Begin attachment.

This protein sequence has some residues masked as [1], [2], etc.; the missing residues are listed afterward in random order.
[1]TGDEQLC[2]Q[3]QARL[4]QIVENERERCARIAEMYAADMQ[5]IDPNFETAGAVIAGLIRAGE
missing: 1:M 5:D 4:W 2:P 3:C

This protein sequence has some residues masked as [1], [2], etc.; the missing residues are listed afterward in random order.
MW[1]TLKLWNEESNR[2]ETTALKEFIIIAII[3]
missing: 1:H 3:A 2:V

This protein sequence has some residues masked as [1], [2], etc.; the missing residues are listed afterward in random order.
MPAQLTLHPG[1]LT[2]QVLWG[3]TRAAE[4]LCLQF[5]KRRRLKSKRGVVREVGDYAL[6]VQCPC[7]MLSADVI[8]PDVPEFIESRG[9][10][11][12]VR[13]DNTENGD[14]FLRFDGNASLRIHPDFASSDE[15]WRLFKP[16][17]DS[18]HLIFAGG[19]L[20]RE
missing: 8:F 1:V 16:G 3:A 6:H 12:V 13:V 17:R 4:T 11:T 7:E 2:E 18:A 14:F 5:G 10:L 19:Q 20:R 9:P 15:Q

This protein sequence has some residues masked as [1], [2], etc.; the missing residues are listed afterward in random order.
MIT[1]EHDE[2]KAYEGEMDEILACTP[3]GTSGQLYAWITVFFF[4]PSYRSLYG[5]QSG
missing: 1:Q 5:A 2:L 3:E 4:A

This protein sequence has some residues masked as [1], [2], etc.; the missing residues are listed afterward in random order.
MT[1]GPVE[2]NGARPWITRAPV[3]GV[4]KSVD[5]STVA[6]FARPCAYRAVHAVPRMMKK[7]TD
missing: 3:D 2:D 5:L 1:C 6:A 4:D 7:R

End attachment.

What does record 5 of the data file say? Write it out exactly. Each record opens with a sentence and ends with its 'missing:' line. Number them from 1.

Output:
This protein sequence has some residues masked as [1], [2], etc.; the missing residues are listed afterward in random order.
MT[1]GPVE[2]NGARPWITRAPV[3]GV[4]KSVD[5]STVA[6]FARPCAYRAVHAVPRMMKK[7]TD
missing: 3:D 2:D 5:L 1:C 6:A 4:D 7:R